I think in some ways, it depends on your personality. For me, I enjoyed the elective rotations I did at larger allopathic hospitals, b/c even if the attending was not interested in teaching, you still had residents you could bounce questions off of, and for me, I was less intimidated asking a resident a "stupid" question or to show me how to do a procedure than an attending. Additionally, I saw a larger variety of pathology....which in my opinion helps me retain the information better. If I can attach some facts to a particular case I had to deal with, I seem to retain it better.

I loved my first two years at my college. The staff was willing to bend over backwards to help, and the students also helped one another out....it was a very non-competitive, relaxed learning environment. My last two years though, I feel a bit at a disadvantage, in that I wish I could have benefited from a larger institution with a strong organization and framework for teaching.
Our class as a whole also bombed step II pretty much, which makes me wonder how well our clinical years prepared us for boards.

Just some constructive criticism on my part, I am not trying to start the DO vs MD flame war that has been beaten to death.

Hope this helps any of you....just one person's point of view.
 

VentdependenT

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At least at AZCOM if you put in the effort your clinical years can be very strong. On the flip side, If you wan't to be weak its also easy if you put in the effort. I didn't allow the school to run my rotations if I felt they were weak.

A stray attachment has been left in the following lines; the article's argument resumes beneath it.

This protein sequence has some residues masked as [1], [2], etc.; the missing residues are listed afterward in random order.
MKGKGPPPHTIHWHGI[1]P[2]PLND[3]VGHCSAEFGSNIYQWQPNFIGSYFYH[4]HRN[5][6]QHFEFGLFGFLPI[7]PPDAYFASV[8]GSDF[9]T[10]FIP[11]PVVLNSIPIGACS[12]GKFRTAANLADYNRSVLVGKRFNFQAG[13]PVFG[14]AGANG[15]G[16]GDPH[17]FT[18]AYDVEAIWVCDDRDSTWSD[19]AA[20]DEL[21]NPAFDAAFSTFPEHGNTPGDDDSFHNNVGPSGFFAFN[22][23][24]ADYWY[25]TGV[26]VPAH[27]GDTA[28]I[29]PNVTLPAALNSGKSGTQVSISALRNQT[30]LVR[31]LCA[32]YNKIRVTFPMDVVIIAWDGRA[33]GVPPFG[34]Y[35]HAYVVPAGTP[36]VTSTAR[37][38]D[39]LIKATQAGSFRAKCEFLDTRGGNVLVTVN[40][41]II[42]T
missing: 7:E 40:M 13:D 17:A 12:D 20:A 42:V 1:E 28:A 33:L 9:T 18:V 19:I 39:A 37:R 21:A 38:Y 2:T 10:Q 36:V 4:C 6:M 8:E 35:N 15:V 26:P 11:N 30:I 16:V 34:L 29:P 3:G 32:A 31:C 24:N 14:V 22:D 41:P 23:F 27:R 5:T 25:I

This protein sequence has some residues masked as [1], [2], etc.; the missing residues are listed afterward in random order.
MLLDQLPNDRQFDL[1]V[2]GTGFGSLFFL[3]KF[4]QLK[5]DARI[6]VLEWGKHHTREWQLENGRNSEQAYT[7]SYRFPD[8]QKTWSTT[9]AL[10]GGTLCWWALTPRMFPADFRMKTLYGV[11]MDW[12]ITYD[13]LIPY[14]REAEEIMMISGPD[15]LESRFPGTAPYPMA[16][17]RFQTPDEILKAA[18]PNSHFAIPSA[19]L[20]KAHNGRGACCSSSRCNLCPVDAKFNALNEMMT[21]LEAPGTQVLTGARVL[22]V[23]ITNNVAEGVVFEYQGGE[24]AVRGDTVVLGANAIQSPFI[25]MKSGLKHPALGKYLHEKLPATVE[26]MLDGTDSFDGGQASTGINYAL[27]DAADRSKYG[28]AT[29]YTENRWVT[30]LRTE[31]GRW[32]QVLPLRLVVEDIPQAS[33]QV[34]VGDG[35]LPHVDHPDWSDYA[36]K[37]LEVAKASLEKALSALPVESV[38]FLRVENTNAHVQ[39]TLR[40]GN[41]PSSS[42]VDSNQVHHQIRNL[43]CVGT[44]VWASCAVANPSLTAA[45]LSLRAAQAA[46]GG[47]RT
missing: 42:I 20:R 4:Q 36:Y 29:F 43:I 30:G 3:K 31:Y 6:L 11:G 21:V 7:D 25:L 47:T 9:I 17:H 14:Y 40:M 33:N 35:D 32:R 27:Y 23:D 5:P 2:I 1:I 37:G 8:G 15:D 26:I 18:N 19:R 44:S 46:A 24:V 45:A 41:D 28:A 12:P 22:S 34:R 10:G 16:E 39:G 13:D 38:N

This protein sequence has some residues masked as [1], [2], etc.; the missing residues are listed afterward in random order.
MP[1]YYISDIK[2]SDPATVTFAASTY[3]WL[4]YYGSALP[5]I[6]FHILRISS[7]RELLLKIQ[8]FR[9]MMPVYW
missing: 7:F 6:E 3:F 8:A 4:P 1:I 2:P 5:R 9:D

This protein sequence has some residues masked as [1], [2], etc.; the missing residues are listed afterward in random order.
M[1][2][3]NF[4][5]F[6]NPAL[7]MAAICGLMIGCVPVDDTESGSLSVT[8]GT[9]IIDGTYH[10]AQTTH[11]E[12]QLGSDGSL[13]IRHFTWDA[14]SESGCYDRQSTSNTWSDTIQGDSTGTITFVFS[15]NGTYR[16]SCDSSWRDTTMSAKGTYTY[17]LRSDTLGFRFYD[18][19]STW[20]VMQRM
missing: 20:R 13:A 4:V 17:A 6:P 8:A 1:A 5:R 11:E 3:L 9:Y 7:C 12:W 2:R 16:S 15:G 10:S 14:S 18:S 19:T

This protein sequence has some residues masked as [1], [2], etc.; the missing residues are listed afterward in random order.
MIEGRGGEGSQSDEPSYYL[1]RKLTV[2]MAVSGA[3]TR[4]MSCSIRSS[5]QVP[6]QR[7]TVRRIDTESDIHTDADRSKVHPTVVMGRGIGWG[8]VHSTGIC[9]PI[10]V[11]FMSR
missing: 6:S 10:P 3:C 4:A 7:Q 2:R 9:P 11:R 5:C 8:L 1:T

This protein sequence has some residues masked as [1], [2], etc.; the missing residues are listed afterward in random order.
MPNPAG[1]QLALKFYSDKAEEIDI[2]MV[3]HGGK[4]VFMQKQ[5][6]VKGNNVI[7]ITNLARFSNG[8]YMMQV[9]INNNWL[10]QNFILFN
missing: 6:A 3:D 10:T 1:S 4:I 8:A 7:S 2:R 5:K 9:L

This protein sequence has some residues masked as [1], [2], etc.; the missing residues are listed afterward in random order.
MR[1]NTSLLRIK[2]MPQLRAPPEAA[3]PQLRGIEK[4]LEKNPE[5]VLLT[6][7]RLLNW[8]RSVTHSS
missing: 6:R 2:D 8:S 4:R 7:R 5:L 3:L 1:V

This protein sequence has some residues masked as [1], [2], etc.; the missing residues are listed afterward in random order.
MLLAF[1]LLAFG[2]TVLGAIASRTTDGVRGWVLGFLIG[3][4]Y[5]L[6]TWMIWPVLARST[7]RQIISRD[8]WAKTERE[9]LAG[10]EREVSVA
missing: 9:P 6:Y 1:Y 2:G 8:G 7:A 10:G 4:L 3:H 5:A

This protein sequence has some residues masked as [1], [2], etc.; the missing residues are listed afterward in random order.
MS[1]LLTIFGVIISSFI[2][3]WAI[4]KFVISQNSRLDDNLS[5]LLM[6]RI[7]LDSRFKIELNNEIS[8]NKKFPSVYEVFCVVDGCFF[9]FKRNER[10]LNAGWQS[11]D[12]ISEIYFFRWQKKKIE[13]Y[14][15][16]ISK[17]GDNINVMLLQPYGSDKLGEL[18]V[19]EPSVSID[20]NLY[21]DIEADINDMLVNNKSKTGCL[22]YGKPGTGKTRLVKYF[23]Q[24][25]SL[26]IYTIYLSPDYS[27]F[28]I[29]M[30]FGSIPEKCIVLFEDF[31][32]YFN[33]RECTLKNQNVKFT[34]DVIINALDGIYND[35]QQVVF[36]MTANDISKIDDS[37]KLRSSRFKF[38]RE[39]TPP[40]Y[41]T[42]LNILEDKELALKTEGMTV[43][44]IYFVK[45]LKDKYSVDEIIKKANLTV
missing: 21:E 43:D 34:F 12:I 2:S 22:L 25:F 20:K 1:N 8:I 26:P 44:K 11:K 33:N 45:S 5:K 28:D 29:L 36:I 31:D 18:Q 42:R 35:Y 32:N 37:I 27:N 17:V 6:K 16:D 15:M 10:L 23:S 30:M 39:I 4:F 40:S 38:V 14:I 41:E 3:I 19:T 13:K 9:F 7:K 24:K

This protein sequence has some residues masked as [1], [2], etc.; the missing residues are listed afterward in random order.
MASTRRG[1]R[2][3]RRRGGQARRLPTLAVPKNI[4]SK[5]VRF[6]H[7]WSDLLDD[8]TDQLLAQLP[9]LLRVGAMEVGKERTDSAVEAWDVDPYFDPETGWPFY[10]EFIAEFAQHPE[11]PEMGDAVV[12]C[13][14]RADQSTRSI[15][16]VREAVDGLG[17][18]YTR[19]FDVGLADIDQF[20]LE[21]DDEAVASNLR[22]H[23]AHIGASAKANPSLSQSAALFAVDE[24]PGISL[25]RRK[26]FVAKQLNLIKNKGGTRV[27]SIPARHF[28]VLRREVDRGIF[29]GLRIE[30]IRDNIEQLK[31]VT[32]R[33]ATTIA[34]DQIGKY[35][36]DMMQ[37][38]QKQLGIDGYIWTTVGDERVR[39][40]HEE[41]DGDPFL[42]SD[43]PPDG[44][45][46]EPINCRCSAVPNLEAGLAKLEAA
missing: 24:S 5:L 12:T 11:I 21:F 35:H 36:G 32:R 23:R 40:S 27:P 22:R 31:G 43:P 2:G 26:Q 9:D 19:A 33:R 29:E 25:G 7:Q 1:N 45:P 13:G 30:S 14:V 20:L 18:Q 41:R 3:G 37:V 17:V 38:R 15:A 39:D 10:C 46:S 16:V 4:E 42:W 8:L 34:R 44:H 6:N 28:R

Too bad that your entire class blew the COMLEX II, that sucks man. I must add that the COMLEX II SUCKED and it is in NO WAY reflective of what kind of doctor you will be. That ridiculous to even entertain that inane thought. You know in your heart if you got what you wanted out of your clinical years. In the end we're all gonna git whooped in intern year.

The study materials and rotations are out there. People just need to be proactive about their careers. Not sure how things work at your school for electives though.


Best of luck.
 

OsteoMed02

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Dave,

One of the best things about being an osteopathic student at MSU is that for clinical rotations, you are sent to one of twelve institutions throughout the state. While some of these hospitals have a combined MD/DO staff, a large majority are simply D.O. hospitals and provide excellent care to patients within the state. From what I've witnessed, there are no major differences between these hospitals and more "traditional" settings. In fact, one of the largest D.O. hospitals, Metropolitan in Grand Rapids, is building a brand new campus which will actually become a well-equipped "health care village" complete with an on-site OMM research team by 2006. Many students from all over the nation visit hospitals within the state of MI because of its large D.O. population and its wealth of osteopathic resources. If you have any other questions, let me know!

Julia
:thumbup: